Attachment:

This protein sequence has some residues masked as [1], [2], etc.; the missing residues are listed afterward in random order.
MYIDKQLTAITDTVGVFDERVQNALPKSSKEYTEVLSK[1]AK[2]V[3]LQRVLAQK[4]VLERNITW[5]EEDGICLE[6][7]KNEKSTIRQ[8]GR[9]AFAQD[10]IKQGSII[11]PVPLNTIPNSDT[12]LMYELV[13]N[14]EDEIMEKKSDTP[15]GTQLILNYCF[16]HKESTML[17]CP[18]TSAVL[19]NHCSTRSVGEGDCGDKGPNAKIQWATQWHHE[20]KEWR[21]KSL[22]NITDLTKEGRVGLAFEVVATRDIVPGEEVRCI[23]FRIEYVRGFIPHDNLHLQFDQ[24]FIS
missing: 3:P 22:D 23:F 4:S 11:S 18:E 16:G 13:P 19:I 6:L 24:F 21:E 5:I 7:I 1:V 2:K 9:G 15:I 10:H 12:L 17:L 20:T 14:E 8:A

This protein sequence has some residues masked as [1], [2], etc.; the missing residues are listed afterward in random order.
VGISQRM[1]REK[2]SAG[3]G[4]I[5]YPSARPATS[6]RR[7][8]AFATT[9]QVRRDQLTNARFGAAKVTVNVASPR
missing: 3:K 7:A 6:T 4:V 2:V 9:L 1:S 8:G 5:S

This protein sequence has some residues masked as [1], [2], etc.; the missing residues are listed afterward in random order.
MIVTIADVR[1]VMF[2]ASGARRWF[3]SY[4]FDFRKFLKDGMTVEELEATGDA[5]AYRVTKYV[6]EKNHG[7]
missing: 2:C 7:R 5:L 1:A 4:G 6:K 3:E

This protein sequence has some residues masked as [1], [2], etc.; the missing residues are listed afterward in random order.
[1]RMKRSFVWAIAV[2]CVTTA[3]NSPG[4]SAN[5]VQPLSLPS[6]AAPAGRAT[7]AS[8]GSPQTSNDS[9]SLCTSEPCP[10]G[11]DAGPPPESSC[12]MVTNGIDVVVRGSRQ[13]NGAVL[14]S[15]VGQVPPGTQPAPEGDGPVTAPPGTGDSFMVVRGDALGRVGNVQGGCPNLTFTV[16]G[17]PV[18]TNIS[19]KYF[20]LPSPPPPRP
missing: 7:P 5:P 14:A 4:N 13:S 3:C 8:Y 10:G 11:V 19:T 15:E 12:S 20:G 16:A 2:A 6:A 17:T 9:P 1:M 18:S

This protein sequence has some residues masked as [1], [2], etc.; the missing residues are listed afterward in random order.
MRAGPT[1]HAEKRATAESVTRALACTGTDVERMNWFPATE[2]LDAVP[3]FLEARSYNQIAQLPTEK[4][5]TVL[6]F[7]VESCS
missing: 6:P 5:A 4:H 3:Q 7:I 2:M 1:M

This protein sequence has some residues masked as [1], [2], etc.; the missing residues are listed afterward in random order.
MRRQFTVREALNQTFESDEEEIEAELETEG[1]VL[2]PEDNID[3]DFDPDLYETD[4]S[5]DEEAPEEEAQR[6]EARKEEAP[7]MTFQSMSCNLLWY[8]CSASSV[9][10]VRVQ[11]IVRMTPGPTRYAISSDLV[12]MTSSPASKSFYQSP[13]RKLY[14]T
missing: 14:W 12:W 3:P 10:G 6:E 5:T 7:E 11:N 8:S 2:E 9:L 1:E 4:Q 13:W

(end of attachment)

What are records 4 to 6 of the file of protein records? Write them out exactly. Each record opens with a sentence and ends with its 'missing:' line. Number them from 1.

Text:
This protein sequence has some residues masked as [1], [2], etc.; the missing residues are listed afterward in random order.
[1]RMKRSFVWAIAV[2]CVTTA[3]NSPG[4]SAN[5]VQPLSLPS[6]AAPAGRAT[7]AS[8]GSPQTSNDS[9]SLCTSEPCP[10]G[11]DAGPPPESSC[12]MVTNGIDVVVRGSRQ[13]NGAVL[14]S[15]VGQVPPGTQPAPEGDGPVTAPPGTGDSFMVVRGDALGRVGNVQGGCPNLTFTV[16]G[17]PV[18]TNIS[19]KYF[20]LPSPPPPRP
missing: 7:P 5:P 14:A 4:N 13:S 3:C 8:Y 10:G 11:V 19:T 15:E 12:S 20:G 16:A 2:A 6:A 17:T 9:P 1:M 18:S

This protein sequence has some residues masked as [1], [2], etc.; the missing residues are listed afterward in random order.
MRAGPT[1]HAEKRATAESVTRALACTGTDVERMNWFPATE[2]LDAVP[3]FLEARSYNQIAQLPTEK[4][5]TVL[6]F[7]VESCS
missing: 6:P 5:A 4:H 3:Q 7:I 2:M 1:M

This protein sequence has some residues masked as [1], [2], etc.; the missing residues are listed afterward in random order.
MRRQFTVREALNQTFESDEEEIEAELETEG[1]VL[2]PEDNID[3]DFDPDLYETD[4]S[5]DEEAPEEEAQR[6]EARKEEAP[7]MTFQSMSCNLLWY[8]CSASSV[9][10]VRVQ[11]IVRMTPGPTRYAISSDLV[12]MTSSPASKSFYQSP[13]RKLY[14]T
missing: 14:W 12:W 3:P 10:G 6:E 5:T 7:E 11:N 8:S 2:E 9:L 1:E 4:Q 13:W